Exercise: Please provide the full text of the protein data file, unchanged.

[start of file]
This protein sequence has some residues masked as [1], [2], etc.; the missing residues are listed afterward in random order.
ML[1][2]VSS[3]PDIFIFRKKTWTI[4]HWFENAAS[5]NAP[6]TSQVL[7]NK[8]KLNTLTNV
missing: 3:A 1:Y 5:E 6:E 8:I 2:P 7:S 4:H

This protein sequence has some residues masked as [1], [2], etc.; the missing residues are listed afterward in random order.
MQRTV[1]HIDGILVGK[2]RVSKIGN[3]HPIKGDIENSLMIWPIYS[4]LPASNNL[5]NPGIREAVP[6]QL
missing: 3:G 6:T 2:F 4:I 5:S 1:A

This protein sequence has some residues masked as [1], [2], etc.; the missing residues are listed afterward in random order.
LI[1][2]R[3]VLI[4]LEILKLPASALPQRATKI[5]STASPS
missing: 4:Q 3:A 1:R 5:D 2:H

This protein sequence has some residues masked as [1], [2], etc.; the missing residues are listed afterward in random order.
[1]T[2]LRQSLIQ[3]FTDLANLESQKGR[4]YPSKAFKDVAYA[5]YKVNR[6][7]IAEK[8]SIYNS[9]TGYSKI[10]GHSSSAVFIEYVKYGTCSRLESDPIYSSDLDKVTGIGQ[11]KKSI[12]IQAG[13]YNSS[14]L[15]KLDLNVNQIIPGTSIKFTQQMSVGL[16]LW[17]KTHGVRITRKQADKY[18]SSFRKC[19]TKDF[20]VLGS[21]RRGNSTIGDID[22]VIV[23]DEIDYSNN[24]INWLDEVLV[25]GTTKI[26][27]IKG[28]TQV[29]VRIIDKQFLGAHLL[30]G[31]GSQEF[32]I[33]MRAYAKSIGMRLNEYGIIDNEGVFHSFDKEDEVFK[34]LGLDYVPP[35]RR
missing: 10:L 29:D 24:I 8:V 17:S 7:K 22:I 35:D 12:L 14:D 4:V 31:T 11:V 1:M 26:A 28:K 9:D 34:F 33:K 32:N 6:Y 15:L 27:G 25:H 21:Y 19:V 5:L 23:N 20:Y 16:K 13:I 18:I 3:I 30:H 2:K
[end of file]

This protein sequence has some residues masked as [1], [2], etc.; the missing residues are listed afterward in random order.
ML[1][2]VSS[3]PDIFIFRKKTWTI[4]HWFENAAS[5]NAP[6]TSQVL[7]NK[8]KLNTLTNV
missing: 3:A 1:Y 5:E 6:E 8:I 2:P 7:S 4:H

This protein sequence has some residues masked as [1], [2], etc.; the missing residues are listed afterward in random order.
MQRTV[1]HIDGILVGK[2]RVSKIGN[3]HPIKGDIENSLMIWPIYS[4]LPASNNL[5]NPGIREAVP[6]QL
missing: 3:G 6:T 2:F 4:I 5:S 1:A

This protein sequence has some residues masked as [1], [2], etc.; the missing residues are listed afterward in random order.
LI[1][2]R[3]VLI[4]LEILKLPASALPQRATKI[5]STASPS
missing: 4:Q 3:A 1:R 5:D 2:H

This protein sequence has some residues masked as [1], [2], etc.; the missing residues are listed afterward in random order.
[1]T[2]LRQSLIQ[3]FTDLANLESQKGR[4]YPSKAFKDVAYA[5]YKVNR[6][7]IAEK[8]SIYNS[9]TGYSKI[10]GHSSSAVFIEYVKYGTCSRLESDPIYSSDLDKVTGIGQ[11]KKSI[12]IQAG[13]YNSS[14]L[15]KLDLNVNQIIPGTSIKFTQQMSVGL[16]LW[17]KTHGVRITRKQADKY[18]SSFRKC[19]TKDF[20]VLGS[21]RRGNSTIGDID[22]VIV[23]DEIDYSNN[24]INWLDEVLV[25]GTTKI[26][27]IKG[28]TQV[29]VRIIDKQFLGAHLL[30]G[31]GSQEF[32]I[33]MRAYAKSIGMRLNEYGIIDNEGVFHSFDKEDEVFK[34]LGLDYVPP[35]RR
missing: 10:L 29:D 24:I 8:V 17:S 7:K 22:I 35:D 12:L 14:D 4:V 31:T 11:V 1:M 26:A 28:K 9:D 34:F 33:K 32:N 6:Y 15:L 27:G 25:H 21:Y 19:V 5:L 23:N 20:Y 16:K 13:I 18:I 3:I 30:H 2:K